Schuerholz enjoyed a HOF front office career in the major leagues

By Robert Grayson

Like thousands of other boys, as a youngster John Schuerholz dreamed of forging a career in Major League Baseball. When it looked like that wouldn’t happen on the field itself, Schuerholz found another way to make it to “The Show.” He ended up with three World Series rings—two as a general manager—and now a plaque in Cooperstown.

As a general manager, Schuerholz was the architect of those great Atlanta Braves teams that won 14 consecutive division titles (1991–2005). Six times during that 14-year run, the Braves won more than 100 games a season.

John Schuerholz gives his induction speech at Clark Sports Center during the Baseball Hall of Fame induction ceremony on July 30, 2017 in Cooperstown, New York. (Photo by Mike Stobe/Getty Images)

He was also the general manager of the Kansas City Royals in 1985 when George Brett and company won the World Series. In 26 years as a major league general manager (1981–2007), Schuerholz saw his teams finish first 16 times, and second 4 times. During his tenure as GM with Kansas City and Atlanta, his teams won 2,348 Major League Baseball games, as well as six pennants and two world championships.

With the Royals becoming world champs in 1985 and the Braves in 1995, the popular general manager became the first GM to win a World Series in both the American League and National League. Though at one time he thought he might never get a chance to play a role in professional baseball, the former college sports star spent more than 51 years as a Major League Baseball executive.

When Schuerholz was inducted into the Baseball Hall of Fame this year, he became only the sixth baseball executive inducted into the Cooperstown shrine whose primary job during his career was as a general manager. That career got started with a letter written on a typewriter in the day and age when you counted on the Post Office to get your correspondence to the right place in snow, rain, heat, and gloom of night.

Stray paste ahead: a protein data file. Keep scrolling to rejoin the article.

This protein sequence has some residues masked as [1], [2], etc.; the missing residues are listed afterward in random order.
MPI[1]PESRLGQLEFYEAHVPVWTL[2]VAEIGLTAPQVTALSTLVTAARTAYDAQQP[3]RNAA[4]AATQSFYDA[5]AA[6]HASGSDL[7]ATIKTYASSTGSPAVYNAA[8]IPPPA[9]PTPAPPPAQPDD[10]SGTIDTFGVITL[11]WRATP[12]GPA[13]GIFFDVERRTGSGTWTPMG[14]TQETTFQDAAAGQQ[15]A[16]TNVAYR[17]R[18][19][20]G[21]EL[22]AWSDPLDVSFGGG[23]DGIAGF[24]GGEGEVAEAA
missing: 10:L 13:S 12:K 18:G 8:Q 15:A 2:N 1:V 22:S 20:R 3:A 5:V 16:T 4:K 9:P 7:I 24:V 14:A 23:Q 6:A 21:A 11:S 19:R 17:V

Schuerholz was born in Baltimore in 1940 to a well-known sports family. His father, John Sr., was a minor league infielder in the Philadelphia A’s system from 1937 to 1940. His father’s brother, Gilbert, was a goalie on the United States Olympic soccer team and played for the Baltimore Soccer Club in the 1930s. John Jr.’s grandfather, William (Wil), was a legendary amateur basketball coach in Baltimore, guiding the Loyola men’s basketball team in the early 1900s.

“I wanted to be a Major League Baseball player, but I was too small,” Schuerholz says.

A baseball autographed by John Schuerholz.

He weighed only about 150 pounds in both high school and college, but excelled in sports at both levels. He played second base at Baltimore City College High School in the 1950s. As an aside, the high school Schuerholz attended was located right across the street from Memorial Stadium, the home at the time of his beloved Baltimore Orioles.

Schuerholz was named to the second high school team of the All-Maryland Scholastic Association, but he didn’t get noticed for his play by any major league teams. So after high school, Schuerholz enrolled in Towson State College, now Towson University, and was a standout in both baseball and soccer. He was named All-Conference in both sports.

Towson was a member of the Mason-Dixon Conference at the time. In his senior year at Towson in 1962, the future baseball executive was named the school’s Athlete of the Year. However, when he graduated that June, no Major League Baseball offers were coming his way.

“It was my life’s dream to become a Major League Baseball player. But I came to a reckoning about that and realized the scouts were more right than I was. Their evaluation of my ability was better than my evaluation of my ability,” he notes.
So Schuerholz went into teaching. He was a junior high school social studies teacher in Baltimore, when, one day in early 1966 during a free period, he decided to write a letter to Jerry Hoffberger, the owner of the Baltimore Orioles. Schuerholz didn’t know of any job openings with the team; he just thought he’d write about his interest in working in the team’s front office.

Hoffberger gave the letter to the team’s president, Frank Cashen. Before joining the Orioles’ front office, Cashen had been a sportswriter with the Baltimore News-American and he was familiar with the sports feats of the Schuerholz family. The letter was passed around to Harry Dalton, the Orioles general manager, and Lou Gorman, director of player development. They liked what they read and Cashen called Schuerholz in for an interview.

“I felt we had a good meeting. I didn’t realize it when I wrote the letter, but Lou Gorman was looking for an assistant,” the Baltimore native points out.

It took about four weeks, but Gorman finally called Schuerholz and offered him the job. It paid roughly $2,000 less than his teaching job, but Schuerholz didn’t give that much thought. He was headed to “The Show.”